Some people are surprised to discover that, under California law, married couples are obligated to act honestly and fairly towards one another. For example, the Family Code in California specifically provides the following:
“This confidential relationship [of marriage] imposes the duty of the highest good faith and fair dealing on each spouse, and neither shall take unfair advantage of the other.”
As a result, whether or not people in California know it, married couples owe a Spousal Fiduciary Duty to one another. This fiduciary duty applies to each spouse's conduct during the course of their marriage. It also applies if the married couple decides to get a divorce.
Spousal Fiduciary Duty and Community Property
Under California law, either spouse has complete power over the married couple's Community Property subject to the foregoing Spousal Fiduciary Duty of the “highest good faith and fair dealings.” Basically, this means either spouse has the authority to control and sell the couple's Community Property assets. Each spouse's own Separate Property, however, remains controlled by the spouse who has ownership authority over that piece of property.
The Spousal Fiduciary Duty also requires each spouse to make full disclosure to the other spouse of all material information related to the existence and character of assets in which the Community Property estate has an interest.
Breaching the Spousal Fiduciary Duty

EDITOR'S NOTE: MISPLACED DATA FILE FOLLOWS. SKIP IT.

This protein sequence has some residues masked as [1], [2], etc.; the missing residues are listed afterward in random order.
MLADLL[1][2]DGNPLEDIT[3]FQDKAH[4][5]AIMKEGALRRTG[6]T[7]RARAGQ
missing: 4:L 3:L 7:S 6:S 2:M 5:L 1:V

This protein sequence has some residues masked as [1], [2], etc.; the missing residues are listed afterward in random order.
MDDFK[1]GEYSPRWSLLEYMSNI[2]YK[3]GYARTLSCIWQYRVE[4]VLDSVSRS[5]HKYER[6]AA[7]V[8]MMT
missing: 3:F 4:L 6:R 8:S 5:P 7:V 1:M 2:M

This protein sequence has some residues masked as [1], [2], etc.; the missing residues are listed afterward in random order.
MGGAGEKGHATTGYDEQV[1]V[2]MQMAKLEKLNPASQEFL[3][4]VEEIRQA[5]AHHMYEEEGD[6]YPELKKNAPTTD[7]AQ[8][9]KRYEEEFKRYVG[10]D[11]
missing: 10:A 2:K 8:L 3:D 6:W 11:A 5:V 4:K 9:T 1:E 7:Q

According to the Family Code of California, neither spouse “shall take any unfair advantage of the other.” Breaching this duty can carry significant ramifications, particularly if the breach arises during divorce proceedings. Examples of how a spouse can breach this fiduciary duty include:
- Failing to disclose, or intentionally hiding, marital property from the other spouse
- Failing to disclose the correct value of a business or other assets
- Mismanaging marital assets
- Intentionally wasting marital assets
- Using marital money to pay down separate debts
- Transmuting the character of property from community to separate in an attempt to reduce the amount the other spouse receives
- Refusing to allow a spouse access to certain financial records
- Selling marital assets without the other spouse's permission
Remedies Available if a Breach is Discovered
Certain remedies exist when it is determined that one spouse breached their fiduciary duty. For example, if one spouse intentionally defrauded the other by hiding marital assets during the divorce proceedings, the impacted spouse can ask the court to award them 100 percent of those assets.
Have Questions About Spousal Fiduciary Duties? Contact The Geller Firm Today
If you have questions about spousal fiduciary duties as they relate to your divorce case in Walnut Creek, Lafayette, Orinda, Moraga, or Contra Costa County, California, consider contacting The Geller Firm. Our team of experienced and respected Lafayette divorce attorneys stand ready to help. We are located in the San Francisco Bay Area and are proud to provide legal services in San Francisco County, Alameda County, Contra Costa County, Marin County, San Mateo County, and Santa Clara County. Our legal team is available for virtual and in-person consultations. Contact us today to schedule an appointment.
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